CLEVELAND - Social media was buzzing Thursday night and all day Friday about a Cleveland-based food truck's push for a place to park downtown.
Owned by Chris Hodgsen, ‘Dim and Den Sum' is a food truck that has used Twitter and Facebook to get the word out about its daily location. But the tweets from the business' main account ( @DimAndDenSum ) were of a different tone Thursday night.
"we need dt fixed, well be outta business in 3 weeks if we can't come dt. Please help us!" posted Hodgsen on Twitter.
The post was directed at Cleveland city councilman Joe Cimperman and many of the food truck's 3,200+ followers. Angry tweets ensued.
The issue is that current city law does not have any provisions for food truck parking in downtown areas, where Hodgsen said most of his business is generated.
All of the hype generated by Din and Den Sum and followers wasn't ignored by the city or Cimperman – in fact, the response was rapid.
Cimperman immediately responded to Dim and Den Sum, saying council is working on it, but it has to go through the process.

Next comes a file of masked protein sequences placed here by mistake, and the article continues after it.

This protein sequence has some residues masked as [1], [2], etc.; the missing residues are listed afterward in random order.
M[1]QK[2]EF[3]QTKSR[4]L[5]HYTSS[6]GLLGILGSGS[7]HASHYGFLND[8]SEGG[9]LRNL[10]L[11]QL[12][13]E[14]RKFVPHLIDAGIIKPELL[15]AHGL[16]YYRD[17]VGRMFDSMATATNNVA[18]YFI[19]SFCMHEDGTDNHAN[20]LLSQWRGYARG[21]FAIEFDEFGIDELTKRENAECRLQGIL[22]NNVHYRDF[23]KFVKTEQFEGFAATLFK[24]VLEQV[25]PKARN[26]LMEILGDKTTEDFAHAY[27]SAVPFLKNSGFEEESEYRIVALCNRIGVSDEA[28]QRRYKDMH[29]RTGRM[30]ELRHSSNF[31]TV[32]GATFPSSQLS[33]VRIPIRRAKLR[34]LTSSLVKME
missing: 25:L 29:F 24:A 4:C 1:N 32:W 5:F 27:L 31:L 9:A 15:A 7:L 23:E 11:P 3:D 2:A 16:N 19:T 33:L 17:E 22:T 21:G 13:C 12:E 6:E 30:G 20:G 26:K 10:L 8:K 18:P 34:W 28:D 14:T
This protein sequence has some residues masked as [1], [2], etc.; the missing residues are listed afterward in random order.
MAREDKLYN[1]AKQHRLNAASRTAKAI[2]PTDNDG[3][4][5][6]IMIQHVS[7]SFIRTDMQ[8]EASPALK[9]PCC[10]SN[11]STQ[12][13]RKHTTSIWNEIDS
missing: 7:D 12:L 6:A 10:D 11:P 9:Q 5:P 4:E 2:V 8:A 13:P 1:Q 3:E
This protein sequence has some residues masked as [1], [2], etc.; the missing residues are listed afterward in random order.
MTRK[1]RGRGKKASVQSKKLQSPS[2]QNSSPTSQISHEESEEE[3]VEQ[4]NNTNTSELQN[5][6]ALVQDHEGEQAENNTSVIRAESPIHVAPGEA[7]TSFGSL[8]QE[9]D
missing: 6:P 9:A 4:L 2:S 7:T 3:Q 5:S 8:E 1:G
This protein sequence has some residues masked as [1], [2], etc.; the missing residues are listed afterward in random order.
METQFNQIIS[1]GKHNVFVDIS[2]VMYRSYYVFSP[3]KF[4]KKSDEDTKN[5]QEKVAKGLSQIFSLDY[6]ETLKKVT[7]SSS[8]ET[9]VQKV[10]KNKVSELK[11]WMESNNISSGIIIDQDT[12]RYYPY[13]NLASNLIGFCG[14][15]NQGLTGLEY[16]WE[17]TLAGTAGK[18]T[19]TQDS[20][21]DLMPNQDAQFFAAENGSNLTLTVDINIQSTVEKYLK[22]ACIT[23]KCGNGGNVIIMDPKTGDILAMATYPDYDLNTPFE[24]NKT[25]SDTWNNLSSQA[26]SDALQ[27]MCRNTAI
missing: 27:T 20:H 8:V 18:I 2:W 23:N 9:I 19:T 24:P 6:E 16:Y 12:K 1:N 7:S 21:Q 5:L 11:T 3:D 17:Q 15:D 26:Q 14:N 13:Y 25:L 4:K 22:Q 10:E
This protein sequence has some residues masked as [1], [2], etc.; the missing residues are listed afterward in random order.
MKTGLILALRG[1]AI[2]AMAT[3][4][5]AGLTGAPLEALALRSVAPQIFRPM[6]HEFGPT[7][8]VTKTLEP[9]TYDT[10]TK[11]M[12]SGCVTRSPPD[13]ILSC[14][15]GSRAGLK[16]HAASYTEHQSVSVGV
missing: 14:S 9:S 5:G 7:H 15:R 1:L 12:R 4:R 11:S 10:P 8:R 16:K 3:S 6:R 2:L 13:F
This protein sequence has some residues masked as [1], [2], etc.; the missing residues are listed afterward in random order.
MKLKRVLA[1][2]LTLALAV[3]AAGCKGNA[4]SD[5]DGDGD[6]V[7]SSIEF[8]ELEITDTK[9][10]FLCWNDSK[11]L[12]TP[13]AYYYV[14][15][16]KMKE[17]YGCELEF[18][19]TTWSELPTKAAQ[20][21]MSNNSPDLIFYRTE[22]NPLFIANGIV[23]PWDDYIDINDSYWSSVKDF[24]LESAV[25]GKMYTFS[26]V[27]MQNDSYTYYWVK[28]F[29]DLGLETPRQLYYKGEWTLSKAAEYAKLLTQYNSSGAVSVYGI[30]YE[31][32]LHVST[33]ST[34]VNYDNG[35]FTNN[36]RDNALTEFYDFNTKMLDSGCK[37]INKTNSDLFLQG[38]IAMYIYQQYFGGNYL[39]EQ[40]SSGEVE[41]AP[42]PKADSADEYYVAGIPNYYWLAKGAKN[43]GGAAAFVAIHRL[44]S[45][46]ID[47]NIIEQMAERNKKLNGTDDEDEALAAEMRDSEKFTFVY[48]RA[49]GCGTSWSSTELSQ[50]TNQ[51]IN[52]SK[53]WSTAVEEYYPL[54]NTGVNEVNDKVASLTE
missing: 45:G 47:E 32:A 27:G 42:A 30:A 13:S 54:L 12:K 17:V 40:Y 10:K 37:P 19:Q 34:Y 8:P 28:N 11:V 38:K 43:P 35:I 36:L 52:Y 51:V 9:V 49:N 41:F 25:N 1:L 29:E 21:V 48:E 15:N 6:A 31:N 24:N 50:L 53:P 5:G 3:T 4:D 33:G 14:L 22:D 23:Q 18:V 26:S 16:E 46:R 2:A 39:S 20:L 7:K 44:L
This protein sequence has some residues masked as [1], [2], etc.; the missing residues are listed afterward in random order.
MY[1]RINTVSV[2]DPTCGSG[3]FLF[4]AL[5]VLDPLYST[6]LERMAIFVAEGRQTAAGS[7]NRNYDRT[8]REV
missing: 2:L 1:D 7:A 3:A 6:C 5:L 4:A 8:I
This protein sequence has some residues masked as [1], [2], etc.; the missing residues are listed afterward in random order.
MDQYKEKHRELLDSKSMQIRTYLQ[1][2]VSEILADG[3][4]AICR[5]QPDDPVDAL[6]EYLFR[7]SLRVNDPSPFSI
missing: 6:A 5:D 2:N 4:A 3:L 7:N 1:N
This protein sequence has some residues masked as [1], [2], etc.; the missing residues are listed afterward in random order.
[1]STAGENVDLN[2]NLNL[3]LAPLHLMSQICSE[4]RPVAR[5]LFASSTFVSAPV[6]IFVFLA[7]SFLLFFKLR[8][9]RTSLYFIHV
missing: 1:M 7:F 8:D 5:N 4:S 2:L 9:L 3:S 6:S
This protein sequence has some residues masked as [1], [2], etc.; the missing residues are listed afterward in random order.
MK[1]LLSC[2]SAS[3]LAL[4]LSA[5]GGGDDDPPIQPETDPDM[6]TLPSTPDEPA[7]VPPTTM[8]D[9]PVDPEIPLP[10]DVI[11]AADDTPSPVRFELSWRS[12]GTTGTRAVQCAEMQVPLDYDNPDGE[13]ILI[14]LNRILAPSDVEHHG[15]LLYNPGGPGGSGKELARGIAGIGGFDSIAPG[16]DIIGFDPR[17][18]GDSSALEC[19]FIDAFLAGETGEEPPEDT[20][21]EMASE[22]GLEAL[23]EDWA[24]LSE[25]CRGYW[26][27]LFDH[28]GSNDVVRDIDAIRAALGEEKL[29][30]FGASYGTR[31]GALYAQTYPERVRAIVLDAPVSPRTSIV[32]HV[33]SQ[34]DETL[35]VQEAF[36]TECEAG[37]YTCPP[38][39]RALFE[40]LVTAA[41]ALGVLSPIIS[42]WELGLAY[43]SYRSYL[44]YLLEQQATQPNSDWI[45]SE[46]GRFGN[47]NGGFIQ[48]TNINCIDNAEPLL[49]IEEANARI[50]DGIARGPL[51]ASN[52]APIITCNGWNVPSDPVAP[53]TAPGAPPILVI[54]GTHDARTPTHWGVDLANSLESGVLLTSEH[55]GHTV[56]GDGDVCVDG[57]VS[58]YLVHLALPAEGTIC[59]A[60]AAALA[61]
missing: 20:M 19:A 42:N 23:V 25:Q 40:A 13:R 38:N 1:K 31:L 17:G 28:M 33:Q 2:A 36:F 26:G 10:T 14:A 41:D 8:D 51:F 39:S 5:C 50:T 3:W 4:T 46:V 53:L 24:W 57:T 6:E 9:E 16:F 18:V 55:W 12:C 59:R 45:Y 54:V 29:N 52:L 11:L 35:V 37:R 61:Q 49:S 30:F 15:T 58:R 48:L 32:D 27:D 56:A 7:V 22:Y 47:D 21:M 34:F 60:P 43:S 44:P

An ordinance allowing for food truck parking was actually introduced at a February 16 city council meeting. The process requires it to go through six different committees -- Public Service, Public Safety, Legislation, Health, CD/ED, City Planning and Finance – before it can become law. It's expected to be voted on the first week of May.
Cleveland City Council posted a message on its Facebook page explaining the process:
"Councilman Cimperman took initiative to start this legislation. He & council are not against it. Ord. 210-11 was introduced & begins committee hearings on 4/18 w/ a vote first week in May. There is not a ban on the trucks, but until passed, they must follow procedures the hot dog cart vendors use. Food truck vendors may contact Councilman Cimperman in the mean time & he will work with them for temporary solutions."
According to Cimperman, the proposed legislation allows for food truck parking anywhere on East 9th Street and the CSU campus as pilots.
There isn't currently a ban on the trucks, but the process isn't simple for the ever-growing number of food trucks.
"At this point, they must follow same steps as a hot dog cart vendor must do. We're working on setting up guidelines to make it easier for them," said James Kopniske, Communications Director for Cleveland City Council.
Dim and Den Sum is one of more than a half-dozen food trucks operating in the Cleveland area. The popularity of the trucks has grown tremendously over the last year, and a recent low-profile gathering of some of the trucks in Tremont brought out more than 1,000 people on a cold Sunday afternoon.